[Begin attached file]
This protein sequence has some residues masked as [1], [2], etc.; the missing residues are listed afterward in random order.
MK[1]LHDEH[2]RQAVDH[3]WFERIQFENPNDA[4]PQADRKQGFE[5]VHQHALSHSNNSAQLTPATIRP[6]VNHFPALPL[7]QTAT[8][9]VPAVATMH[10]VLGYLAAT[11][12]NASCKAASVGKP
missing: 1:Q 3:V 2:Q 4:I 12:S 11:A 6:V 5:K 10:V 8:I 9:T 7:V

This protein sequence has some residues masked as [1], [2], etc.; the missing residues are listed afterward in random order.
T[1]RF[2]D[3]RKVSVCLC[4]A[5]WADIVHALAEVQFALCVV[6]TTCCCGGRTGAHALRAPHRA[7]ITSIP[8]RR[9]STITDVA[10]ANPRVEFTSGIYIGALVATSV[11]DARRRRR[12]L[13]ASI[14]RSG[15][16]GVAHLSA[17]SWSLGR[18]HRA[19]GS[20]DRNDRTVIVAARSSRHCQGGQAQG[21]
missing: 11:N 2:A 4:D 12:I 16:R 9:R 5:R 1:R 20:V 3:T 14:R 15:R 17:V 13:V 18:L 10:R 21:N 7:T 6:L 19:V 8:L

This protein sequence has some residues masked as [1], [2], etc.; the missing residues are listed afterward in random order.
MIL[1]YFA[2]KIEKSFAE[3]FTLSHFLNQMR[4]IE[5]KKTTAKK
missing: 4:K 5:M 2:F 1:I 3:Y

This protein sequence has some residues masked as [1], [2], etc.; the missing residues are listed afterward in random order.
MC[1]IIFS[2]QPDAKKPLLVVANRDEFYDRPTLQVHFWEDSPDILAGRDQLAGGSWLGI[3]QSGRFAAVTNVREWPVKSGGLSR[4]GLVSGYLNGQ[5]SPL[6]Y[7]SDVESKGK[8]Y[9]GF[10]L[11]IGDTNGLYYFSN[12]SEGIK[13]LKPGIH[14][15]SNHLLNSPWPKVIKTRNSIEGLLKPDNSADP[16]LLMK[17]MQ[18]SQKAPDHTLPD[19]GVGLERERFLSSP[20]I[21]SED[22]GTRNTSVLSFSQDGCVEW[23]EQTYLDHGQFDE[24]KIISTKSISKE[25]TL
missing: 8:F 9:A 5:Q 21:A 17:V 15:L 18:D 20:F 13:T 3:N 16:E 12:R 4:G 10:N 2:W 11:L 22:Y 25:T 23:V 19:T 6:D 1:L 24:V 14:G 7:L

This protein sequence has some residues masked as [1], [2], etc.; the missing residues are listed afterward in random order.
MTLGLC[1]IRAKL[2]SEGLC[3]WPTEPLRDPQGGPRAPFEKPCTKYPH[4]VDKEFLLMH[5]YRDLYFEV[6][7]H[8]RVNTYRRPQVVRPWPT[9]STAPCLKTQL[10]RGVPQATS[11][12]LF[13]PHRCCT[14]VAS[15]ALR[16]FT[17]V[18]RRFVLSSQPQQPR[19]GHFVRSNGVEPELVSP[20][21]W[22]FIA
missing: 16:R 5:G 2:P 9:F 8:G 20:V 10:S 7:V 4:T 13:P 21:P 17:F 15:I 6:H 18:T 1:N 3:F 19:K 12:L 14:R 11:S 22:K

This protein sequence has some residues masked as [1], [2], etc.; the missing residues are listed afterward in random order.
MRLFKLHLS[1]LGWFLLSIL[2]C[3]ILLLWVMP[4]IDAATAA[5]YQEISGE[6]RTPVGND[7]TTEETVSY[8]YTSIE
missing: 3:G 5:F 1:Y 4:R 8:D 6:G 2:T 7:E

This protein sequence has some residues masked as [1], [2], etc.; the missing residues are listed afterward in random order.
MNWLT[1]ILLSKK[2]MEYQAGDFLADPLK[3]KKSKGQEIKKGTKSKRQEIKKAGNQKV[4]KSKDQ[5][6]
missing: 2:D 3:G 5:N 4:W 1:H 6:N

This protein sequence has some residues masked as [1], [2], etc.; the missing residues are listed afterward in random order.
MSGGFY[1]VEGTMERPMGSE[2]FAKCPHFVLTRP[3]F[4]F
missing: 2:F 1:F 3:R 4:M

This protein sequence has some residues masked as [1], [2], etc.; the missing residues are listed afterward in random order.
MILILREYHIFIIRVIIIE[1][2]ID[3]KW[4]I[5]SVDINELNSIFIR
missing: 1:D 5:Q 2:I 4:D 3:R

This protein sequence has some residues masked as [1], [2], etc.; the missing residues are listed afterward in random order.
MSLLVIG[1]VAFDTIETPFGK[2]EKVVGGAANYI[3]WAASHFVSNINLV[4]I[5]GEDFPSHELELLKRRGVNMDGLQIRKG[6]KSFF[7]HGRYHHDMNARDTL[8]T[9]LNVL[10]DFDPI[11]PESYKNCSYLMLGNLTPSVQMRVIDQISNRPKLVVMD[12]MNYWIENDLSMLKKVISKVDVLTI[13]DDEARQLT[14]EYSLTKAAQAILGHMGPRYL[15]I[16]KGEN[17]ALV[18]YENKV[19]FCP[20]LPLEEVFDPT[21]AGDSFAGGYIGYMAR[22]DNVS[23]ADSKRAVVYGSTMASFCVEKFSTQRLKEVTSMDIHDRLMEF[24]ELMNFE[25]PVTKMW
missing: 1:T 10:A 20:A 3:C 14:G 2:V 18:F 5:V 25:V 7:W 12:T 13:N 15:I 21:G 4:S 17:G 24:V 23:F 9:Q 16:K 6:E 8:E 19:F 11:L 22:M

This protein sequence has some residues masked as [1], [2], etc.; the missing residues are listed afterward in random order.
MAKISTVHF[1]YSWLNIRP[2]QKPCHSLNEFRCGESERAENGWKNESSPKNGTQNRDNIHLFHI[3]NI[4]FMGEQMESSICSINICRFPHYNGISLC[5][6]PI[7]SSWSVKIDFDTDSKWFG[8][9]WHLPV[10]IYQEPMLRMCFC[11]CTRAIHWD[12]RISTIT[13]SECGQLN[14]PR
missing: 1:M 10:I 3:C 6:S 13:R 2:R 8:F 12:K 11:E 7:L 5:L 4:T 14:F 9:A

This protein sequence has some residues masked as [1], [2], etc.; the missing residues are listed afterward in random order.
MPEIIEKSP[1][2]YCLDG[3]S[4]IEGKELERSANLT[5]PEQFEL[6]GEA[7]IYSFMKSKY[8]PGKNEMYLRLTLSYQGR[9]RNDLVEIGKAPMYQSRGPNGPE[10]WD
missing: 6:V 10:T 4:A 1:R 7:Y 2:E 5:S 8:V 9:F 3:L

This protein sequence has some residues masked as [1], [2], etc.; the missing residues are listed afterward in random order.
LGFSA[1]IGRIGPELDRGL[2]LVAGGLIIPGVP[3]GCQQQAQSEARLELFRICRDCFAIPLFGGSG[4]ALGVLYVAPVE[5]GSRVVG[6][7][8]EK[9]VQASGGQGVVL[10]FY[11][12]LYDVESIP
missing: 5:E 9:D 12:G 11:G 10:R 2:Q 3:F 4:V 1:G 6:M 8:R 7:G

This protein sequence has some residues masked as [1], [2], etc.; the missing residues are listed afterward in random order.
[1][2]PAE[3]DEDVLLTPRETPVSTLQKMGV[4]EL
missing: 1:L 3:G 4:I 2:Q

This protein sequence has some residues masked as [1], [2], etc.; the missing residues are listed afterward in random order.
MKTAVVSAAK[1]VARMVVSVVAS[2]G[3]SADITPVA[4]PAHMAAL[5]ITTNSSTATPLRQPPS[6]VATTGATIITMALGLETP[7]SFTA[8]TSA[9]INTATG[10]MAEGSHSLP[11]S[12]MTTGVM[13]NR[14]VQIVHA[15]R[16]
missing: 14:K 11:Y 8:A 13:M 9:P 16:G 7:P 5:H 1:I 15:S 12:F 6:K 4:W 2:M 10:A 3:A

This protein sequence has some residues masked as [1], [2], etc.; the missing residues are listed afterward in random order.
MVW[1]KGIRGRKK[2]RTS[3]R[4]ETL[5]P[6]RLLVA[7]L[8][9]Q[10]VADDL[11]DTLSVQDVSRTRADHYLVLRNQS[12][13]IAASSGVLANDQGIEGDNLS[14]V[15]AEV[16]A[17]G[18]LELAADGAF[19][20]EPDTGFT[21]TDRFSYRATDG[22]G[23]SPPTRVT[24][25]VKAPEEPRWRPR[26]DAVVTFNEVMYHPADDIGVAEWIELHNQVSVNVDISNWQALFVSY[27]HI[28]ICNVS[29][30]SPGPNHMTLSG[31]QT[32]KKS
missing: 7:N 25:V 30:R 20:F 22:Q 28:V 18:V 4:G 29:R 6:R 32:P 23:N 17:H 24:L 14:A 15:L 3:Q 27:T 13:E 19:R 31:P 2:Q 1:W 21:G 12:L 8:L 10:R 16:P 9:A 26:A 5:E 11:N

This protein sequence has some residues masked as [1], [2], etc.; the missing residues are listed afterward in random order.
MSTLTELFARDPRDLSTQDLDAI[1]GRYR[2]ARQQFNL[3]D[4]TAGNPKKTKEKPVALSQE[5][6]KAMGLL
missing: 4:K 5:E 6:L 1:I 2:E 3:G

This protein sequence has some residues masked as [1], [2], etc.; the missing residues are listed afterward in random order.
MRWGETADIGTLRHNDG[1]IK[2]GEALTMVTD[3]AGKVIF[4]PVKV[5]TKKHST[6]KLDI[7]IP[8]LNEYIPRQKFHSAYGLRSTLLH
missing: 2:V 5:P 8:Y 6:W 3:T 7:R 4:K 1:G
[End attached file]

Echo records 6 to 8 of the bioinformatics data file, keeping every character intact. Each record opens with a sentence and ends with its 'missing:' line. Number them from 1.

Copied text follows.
This protein sequence has some residues masked as [1], [2], etc.; the missing residues are listed afterward in random order.
MRLFKLHLS[1]LGWFLLSIL[2]C[3]ILLLWVMP[4]IDAATAA[5]YQEISGE[6]RTPVGND[7]TTEETVSY[8]YTSIE
missing: 3:G 5:F 1:Y 4:R 8:D 6:G 2:T 7:E

This protein sequence has some residues masked as [1], [2], etc.; the missing residues are listed afterward in random order.
MNWLT[1]ILLSKK[2]MEYQAGDFLADPLK[3]KKSKGQEIKKGTKSKRQEIKKAGNQKV[4]KSKDQ[5][6]
missing: 2:D 3:G 5:N 4:W 1:H 6:N

This protein sequence has some residues masked as [1], [2], etc.; the missing residues are listed afterward in random order.
MSGGFY[1]VEGTMERPMGSE[2]FAKCPHFVLTRP[3]F[4]F
missing: 2:F 1:F 3:R 4:M